1: Our goal as leaders?
To build a high-performing team or teams.
Our assumptions around group culture are mostly wrong, Daniel Coyle writes in The Culture Code: The Secrets of Highly Successful Groups.
“Group culture is one of the most powerful forces on the planet,” he writes. “We sense its presence inside successful businesses, championship teams, and thriving families, and we sense when it’s absent or toxic.”
Not only can we feel it, we can also measure its impact on profitability: “A strong culture increases net income 756 percent over eleven years, according to a Harvard study of more than two hundred companies,” Daniel notes.
Yet, culture remains mysterious.
“We all want strong culture in our organizations, communities, and families. We all know that it works. We just don’t know quite how it works,” he writes.
2: The problem is, Daniel writes, we are looking at the wrong things. “We tend to think about it as a group trait, like DNA. Strong, well-established cultures like those of Google, Disney, and the Navy SEALs feel so singular and distinctive that they seem fixed, somehow predestined.”
Is culture determined by fate? Do some groups have it, and others just don’t?
“While successful culture can look and feel like magic, the truth is that it’s not,” he notes. “Culture is a set of living relationships working toward a shared goal. It’s not something you are. It’s something you do.”
Daniel spent four years researching and investigating eight of the world’s most successful groups, including a special-ops military unit, an inner-city school, a professional basketball team, a movie studio, a comedy troupe, and… (get ready for it) a gang of jewel thieves.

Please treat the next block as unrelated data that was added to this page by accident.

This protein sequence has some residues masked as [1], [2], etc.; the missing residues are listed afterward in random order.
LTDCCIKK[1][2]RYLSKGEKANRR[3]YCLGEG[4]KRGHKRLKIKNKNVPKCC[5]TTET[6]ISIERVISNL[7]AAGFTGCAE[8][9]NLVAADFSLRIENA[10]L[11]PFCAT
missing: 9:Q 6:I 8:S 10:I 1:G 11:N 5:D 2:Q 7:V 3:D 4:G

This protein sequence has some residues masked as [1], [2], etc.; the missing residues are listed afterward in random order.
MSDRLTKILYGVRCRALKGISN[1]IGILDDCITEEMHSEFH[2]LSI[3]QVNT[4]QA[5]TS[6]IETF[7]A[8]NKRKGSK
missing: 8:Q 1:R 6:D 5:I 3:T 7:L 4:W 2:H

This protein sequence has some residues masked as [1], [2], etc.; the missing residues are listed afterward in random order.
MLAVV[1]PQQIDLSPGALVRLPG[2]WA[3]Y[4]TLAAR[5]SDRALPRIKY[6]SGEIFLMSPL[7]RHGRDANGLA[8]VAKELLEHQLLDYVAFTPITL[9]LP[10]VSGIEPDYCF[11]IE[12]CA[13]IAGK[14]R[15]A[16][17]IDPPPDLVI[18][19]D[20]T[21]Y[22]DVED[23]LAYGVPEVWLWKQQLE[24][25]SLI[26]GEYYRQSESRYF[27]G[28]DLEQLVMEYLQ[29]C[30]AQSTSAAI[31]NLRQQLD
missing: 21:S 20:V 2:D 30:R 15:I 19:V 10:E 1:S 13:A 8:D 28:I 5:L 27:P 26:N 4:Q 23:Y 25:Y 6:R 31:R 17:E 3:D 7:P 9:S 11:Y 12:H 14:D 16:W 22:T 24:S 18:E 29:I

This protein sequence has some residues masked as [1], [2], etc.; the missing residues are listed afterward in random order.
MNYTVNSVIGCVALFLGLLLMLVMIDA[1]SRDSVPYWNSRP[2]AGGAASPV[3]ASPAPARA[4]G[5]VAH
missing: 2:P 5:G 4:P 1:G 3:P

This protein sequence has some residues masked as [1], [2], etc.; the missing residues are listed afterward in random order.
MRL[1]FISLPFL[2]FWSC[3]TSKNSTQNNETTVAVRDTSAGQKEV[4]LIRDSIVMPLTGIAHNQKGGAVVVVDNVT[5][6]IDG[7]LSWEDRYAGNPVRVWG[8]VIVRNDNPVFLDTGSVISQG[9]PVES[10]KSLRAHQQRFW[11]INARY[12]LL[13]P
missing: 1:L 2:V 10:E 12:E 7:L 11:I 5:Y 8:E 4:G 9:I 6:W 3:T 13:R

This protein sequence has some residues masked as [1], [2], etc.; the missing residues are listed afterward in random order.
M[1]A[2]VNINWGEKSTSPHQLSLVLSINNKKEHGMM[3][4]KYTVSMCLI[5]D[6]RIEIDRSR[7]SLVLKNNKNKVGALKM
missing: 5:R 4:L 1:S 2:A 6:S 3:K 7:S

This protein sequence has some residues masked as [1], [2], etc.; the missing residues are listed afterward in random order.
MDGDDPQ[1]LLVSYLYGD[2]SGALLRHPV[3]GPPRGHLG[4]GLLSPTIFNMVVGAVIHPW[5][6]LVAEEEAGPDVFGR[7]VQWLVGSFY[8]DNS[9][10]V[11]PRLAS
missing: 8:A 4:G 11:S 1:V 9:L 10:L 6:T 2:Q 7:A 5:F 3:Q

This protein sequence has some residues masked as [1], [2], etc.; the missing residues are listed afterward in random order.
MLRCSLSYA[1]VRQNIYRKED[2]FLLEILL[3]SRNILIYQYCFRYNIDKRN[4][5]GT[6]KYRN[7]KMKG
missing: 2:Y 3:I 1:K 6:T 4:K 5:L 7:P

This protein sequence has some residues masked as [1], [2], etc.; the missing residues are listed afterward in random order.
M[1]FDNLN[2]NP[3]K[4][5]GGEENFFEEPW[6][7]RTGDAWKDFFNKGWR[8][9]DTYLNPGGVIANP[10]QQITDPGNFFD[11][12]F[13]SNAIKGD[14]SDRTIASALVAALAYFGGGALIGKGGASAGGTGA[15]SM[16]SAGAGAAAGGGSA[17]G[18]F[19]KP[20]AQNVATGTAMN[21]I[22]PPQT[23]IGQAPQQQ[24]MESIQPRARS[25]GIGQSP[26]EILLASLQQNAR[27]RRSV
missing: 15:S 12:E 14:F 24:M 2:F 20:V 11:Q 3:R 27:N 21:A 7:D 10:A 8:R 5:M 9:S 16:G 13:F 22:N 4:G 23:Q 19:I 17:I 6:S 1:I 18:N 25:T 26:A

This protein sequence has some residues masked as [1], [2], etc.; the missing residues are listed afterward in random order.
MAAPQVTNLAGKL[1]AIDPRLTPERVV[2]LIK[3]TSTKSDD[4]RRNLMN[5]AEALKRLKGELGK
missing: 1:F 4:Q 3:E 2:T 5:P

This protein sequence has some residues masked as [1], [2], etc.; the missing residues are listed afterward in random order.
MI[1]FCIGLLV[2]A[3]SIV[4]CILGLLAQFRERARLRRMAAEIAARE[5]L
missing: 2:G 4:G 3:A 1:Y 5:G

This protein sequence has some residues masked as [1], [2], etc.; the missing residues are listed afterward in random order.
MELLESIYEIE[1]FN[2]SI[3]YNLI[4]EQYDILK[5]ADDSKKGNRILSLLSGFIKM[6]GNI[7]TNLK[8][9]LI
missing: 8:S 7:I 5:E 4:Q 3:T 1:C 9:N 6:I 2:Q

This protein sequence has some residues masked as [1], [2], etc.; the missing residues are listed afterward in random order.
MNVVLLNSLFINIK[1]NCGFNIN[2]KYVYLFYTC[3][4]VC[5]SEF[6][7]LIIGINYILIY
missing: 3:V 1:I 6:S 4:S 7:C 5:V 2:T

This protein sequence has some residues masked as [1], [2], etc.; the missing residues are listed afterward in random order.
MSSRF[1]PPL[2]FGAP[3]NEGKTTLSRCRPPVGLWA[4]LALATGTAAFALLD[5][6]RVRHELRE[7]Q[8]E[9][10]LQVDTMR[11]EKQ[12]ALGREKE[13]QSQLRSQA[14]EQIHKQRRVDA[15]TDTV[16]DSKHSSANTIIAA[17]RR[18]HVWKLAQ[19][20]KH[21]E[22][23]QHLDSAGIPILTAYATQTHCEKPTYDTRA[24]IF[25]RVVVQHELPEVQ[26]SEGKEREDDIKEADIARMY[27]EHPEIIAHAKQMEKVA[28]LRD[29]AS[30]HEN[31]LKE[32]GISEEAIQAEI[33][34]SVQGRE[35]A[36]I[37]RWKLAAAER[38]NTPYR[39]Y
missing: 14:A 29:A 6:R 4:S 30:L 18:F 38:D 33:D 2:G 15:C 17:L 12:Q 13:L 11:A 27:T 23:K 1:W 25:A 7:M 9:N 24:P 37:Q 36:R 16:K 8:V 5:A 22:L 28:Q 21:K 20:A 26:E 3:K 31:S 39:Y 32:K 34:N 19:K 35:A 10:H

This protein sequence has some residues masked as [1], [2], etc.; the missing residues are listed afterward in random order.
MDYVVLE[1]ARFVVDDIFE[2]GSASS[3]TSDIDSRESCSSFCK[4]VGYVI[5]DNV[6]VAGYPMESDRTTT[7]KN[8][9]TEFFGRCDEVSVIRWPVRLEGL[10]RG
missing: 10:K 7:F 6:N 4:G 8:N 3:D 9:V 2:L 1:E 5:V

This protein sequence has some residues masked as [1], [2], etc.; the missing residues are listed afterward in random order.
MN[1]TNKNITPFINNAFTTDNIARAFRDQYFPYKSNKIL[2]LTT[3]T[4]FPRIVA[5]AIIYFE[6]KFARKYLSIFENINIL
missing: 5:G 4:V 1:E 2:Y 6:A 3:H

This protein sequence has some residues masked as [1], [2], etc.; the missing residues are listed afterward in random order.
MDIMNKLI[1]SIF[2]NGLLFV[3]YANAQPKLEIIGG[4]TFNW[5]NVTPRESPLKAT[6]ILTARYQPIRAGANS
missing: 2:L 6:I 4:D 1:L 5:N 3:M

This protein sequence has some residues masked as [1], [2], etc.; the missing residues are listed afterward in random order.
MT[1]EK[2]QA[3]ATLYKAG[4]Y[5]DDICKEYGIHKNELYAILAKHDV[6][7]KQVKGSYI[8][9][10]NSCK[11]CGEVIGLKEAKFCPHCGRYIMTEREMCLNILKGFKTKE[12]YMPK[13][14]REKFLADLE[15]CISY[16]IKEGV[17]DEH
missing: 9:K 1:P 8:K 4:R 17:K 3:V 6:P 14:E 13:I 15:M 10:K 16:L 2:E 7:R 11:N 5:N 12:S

What did he learn?
“Cultures are created by a specific set of skills,” Daniel writes. “These skills . . . tap into the power of our social brains to create interactions.”
Specifically, there are three skills as leaders we must master to create a dynamic workplace culture and high-performing teams in a fast-changing world:
Skill 1: Build Safety: Signals of connection generate bonds of belonging and identity. Being smart is overrated.
Skill 2: Share Vulnerability: Habits of mutual risk drive trusting cooperation. Falibility is crucial.
Skill 3: Establish Purpose: Narratives create shared goals and values. Being nice is not as important as we think.
3: The skills, habits, and patterns of these top-performing teams were consistent across these highly diverse groups:
• Close physical proximity, often in circles
• Profuse amounts of eye contact
• Physical touch (handshakes, fist bumps, hugs)
• Lots of short, energetic exchanges (no long speeches)
• High levels of mixing; everyone talks to everyone
• Few interruptions
• Lots of questions
• Intensive, active listening
• Humor, laughter
• Small, attentive courtesies (thank-yous, opening doors, etc.)
More next week!
Reflection: What are my assumptions about high-performing teams? What do I make of Daniel’s research and conclusions?
Action: Discuss with a colleague or with my team.